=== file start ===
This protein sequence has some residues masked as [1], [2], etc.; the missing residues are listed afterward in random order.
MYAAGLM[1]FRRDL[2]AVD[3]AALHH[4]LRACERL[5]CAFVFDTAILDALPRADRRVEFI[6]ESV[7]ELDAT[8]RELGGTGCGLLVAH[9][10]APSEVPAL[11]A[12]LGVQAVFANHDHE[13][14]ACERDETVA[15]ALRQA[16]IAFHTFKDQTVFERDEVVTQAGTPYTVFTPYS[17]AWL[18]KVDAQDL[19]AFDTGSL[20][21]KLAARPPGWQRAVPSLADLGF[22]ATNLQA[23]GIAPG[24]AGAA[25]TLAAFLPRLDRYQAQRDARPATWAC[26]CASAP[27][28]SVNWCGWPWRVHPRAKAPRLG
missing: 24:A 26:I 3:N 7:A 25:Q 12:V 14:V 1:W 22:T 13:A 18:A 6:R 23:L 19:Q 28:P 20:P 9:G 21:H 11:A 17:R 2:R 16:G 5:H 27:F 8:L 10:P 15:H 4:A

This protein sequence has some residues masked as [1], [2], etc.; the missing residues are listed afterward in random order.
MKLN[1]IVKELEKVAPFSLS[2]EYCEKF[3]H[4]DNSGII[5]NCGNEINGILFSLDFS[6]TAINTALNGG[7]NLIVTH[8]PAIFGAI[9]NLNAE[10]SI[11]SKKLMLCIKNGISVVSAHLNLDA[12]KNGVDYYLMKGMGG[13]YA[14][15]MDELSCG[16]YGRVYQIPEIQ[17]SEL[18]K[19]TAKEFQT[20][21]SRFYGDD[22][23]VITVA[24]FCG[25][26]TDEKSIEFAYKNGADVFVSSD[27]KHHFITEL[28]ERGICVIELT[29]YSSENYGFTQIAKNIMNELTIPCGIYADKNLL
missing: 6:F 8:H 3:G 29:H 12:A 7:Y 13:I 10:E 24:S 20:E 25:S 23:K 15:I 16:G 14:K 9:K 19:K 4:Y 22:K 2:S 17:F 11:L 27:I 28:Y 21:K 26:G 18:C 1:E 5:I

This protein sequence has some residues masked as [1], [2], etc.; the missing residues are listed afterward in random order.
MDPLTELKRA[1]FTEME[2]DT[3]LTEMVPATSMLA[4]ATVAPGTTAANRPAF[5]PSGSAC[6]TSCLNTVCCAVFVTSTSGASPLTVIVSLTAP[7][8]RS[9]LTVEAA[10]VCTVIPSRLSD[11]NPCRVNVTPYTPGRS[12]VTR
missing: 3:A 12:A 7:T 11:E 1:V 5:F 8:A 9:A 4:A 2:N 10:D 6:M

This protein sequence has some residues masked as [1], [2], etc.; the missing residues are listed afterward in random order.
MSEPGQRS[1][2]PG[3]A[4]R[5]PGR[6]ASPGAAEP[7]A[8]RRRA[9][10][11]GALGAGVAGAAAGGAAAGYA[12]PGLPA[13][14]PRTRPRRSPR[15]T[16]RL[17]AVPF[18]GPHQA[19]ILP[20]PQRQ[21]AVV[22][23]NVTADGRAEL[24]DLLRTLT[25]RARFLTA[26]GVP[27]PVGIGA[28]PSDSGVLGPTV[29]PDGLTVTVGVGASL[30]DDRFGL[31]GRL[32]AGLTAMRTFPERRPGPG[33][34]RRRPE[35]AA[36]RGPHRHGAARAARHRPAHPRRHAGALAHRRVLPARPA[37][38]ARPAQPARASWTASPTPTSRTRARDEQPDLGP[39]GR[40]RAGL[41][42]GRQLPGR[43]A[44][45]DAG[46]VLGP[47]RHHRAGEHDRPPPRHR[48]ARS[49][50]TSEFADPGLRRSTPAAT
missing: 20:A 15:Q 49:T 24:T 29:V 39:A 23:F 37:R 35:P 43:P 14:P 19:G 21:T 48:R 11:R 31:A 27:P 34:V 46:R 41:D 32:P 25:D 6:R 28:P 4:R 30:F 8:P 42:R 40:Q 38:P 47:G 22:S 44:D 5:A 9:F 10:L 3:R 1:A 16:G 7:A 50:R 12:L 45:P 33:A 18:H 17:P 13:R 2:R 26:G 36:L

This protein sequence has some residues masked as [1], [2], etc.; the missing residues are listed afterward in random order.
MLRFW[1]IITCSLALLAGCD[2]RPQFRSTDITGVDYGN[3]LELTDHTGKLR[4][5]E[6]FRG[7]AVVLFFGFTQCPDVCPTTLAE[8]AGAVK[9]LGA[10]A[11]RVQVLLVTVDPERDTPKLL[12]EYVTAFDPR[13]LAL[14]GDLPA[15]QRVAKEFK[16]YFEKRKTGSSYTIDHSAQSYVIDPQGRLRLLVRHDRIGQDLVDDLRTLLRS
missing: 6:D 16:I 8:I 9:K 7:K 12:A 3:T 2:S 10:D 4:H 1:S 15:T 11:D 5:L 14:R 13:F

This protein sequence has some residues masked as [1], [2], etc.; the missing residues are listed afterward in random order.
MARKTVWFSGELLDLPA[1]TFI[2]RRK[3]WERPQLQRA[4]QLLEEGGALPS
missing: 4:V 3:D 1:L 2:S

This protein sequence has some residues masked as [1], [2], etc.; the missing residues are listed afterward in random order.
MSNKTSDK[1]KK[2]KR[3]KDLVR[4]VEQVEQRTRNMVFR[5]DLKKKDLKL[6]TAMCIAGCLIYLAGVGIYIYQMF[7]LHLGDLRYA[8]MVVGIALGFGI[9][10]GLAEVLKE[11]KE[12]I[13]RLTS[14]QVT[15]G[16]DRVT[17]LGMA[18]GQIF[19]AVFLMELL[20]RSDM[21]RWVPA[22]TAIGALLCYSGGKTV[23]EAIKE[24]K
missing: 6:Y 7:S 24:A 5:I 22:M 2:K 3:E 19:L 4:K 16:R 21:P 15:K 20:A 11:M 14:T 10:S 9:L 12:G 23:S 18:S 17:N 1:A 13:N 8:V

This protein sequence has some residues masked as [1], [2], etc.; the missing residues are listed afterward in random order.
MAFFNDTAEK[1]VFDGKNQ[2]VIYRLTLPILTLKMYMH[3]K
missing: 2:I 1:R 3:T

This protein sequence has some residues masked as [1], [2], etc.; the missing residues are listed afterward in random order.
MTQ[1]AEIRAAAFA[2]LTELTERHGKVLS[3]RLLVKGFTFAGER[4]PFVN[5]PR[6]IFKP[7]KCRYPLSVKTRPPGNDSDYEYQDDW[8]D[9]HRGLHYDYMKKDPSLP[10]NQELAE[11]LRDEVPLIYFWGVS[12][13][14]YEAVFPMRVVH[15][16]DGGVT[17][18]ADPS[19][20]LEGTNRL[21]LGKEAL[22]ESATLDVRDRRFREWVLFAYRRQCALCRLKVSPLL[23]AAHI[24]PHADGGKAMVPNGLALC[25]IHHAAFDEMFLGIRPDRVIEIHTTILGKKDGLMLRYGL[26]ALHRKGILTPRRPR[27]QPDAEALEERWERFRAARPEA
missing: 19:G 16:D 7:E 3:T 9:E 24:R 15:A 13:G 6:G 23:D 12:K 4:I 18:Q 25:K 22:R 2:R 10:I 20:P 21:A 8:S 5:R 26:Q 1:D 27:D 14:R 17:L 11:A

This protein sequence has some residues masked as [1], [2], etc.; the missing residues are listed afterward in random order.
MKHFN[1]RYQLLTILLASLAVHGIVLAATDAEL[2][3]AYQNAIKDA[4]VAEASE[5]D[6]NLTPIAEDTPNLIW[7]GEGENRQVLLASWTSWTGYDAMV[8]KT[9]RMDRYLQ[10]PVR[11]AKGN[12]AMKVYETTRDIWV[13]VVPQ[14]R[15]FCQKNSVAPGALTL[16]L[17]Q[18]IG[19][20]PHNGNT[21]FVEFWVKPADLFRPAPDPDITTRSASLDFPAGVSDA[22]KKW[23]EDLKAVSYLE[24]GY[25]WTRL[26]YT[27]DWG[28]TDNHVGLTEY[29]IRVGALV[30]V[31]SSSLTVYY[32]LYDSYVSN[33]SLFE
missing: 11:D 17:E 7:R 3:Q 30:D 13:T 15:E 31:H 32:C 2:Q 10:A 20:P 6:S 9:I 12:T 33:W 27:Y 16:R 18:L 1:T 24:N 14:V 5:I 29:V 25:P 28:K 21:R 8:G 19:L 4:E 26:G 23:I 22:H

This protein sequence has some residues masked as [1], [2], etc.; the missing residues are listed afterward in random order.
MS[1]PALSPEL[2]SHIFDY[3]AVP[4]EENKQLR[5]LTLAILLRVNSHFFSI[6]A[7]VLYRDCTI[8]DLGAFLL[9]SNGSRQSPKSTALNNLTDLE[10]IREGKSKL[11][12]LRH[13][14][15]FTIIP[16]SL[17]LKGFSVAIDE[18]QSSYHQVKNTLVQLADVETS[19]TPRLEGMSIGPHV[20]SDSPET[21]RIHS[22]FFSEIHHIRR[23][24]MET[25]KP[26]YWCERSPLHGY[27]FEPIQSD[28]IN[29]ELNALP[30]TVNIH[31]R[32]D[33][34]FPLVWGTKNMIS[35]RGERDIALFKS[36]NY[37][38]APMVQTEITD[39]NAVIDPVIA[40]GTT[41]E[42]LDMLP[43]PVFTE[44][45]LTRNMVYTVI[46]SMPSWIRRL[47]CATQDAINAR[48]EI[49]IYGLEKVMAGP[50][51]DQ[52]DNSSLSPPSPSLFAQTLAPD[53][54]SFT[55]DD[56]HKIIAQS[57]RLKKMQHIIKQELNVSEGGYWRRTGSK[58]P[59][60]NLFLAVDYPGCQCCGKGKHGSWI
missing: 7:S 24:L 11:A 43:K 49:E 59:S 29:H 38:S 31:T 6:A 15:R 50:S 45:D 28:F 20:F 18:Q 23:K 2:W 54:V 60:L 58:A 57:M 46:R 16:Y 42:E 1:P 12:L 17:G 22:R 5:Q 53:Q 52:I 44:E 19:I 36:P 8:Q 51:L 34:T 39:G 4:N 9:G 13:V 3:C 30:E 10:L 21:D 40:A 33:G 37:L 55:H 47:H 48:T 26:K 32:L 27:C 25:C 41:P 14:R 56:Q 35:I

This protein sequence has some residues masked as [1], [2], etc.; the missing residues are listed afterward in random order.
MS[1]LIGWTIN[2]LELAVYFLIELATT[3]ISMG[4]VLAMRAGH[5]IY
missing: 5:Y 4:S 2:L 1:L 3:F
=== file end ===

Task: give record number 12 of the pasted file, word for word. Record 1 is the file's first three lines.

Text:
This protein sequence has some residues masked as [1], [2], etc.; the missing residues are listed afterward in random order.
MS[1]LIGWTIN[2]LELAVYFLIELATT[3]ISMG[4]VLAMRAGH[5]IY
missing: 5:Y 4:S 2:L 1:L 3:F